When it comes to making decisions we all face the inevitable quandary of what to do in any given situation. We dig deep into our intuitive self hoping for an epiphany or hunch that overwhelms our sensibilities, reassuring our complex reasoning processes. Our minds and emotions become deeply committed to some form of resolution and positive outcome, weighing the pros and cons in order to minimise any fallout that might occur, because let's face it, even though change is essential in our societal evolution, it never happens without some kind of disorientation. Everyday we face a multiplicity of considerations that need to be resolved, from the most basic daily chores to the more complex resolutions of relational interaction and interface.
Reciprocity is the primary currency for all good collective decision making, the practice of exchanging things for mutual benefit in order to create fair and compassionate interchange. In order for this to happen we need to reach outside of our small minded parochialism and consider the greater spirit of cooperative enterprise. What do others think and how can we include their opinions in the process.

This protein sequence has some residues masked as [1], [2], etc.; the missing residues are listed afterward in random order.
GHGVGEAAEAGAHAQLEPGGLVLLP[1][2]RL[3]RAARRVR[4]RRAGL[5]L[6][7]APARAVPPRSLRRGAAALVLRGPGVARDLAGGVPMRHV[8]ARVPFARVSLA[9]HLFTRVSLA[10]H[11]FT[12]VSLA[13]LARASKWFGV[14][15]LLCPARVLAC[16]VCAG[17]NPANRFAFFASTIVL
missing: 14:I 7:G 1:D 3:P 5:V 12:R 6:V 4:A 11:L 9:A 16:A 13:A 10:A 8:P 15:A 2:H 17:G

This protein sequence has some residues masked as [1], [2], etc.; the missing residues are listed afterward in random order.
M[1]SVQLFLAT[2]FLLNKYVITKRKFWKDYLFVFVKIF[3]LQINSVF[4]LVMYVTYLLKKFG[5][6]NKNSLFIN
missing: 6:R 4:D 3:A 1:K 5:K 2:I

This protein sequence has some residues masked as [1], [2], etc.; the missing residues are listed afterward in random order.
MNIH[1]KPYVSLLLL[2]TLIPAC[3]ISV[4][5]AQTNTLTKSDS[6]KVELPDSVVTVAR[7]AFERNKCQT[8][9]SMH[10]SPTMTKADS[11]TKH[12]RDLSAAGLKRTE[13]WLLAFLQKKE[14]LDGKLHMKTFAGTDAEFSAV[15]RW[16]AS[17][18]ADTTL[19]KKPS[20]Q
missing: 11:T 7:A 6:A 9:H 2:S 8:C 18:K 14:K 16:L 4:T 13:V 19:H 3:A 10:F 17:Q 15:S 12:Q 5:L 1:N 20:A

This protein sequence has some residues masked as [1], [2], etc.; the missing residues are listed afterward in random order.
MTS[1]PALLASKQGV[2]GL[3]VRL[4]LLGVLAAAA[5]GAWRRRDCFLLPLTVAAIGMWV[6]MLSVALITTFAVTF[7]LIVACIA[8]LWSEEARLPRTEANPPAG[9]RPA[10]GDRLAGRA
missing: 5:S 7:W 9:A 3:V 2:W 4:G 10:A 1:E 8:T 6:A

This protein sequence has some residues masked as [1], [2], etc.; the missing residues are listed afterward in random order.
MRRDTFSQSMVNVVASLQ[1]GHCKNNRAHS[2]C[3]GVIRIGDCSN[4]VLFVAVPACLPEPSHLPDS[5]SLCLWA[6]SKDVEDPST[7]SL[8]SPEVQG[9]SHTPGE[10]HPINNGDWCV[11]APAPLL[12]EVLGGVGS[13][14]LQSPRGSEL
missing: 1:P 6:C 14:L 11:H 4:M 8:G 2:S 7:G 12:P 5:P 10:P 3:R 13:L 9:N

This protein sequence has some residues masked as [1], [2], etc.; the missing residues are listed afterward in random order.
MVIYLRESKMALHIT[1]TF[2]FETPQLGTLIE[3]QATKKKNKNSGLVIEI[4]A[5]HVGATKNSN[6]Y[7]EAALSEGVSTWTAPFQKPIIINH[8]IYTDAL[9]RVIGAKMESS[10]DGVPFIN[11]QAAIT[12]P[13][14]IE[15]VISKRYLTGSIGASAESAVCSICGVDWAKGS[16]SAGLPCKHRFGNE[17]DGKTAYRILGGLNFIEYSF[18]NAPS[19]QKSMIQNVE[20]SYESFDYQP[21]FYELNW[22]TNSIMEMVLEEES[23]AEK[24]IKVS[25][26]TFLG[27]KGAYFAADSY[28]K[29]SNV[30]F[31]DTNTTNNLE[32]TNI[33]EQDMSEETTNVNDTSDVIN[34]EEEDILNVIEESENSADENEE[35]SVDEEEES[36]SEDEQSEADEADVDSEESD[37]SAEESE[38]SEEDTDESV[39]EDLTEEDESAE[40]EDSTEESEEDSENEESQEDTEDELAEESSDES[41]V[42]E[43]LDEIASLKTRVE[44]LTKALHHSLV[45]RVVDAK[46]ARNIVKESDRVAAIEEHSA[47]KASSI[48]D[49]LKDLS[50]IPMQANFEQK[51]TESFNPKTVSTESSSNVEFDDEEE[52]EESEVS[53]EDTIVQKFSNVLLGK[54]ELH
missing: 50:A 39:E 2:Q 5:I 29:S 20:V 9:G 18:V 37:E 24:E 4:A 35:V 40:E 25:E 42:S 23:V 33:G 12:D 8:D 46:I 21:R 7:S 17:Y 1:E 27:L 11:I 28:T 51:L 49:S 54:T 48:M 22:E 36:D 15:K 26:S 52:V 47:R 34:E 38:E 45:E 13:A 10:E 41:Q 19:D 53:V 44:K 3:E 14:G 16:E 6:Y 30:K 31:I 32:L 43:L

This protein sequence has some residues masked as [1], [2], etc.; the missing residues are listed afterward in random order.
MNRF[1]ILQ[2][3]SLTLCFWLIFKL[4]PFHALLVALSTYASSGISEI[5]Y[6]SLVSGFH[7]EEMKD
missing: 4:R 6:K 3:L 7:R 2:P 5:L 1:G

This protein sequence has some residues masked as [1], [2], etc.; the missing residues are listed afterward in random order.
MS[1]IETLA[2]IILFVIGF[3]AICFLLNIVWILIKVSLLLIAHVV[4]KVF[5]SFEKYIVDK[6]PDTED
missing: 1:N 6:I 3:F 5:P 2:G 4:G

‘When you desire something the whole universe conspires to bring it to pass” - Paulo Coelho
When it came to considering the greater good of any important decision the Ancients would say, “It felt good to the HOLY spirit and to us..” ‘Holy' was the universal wisdom of otherness that would interject at any given moment in order to remind our human limitations of a power that resides within, the collective heart of society that demands we seek it out in order to find a more altruistic outcome. When the divine perception that is intrinsically hard wired in every person suddenly takes on an extrinsic collaboration the conclusion of the decision making process becomes a sacred affair. Everything I do affects the world around me, and the decisions I make will sometimes conflict with the public perception of plausible preference. In these times I must let arbitration be my trusty advisor and mediator lest WE forget our responsible place in the matrix of life.
The proverb ‘manners maketh man’ means that politeness and good manners are essential to the well-being of humanity. Could it also be said that that ‘decisions maketh man’ and to the degree that we are polite and respectful of one another, will determine the long term well-being of our human existence?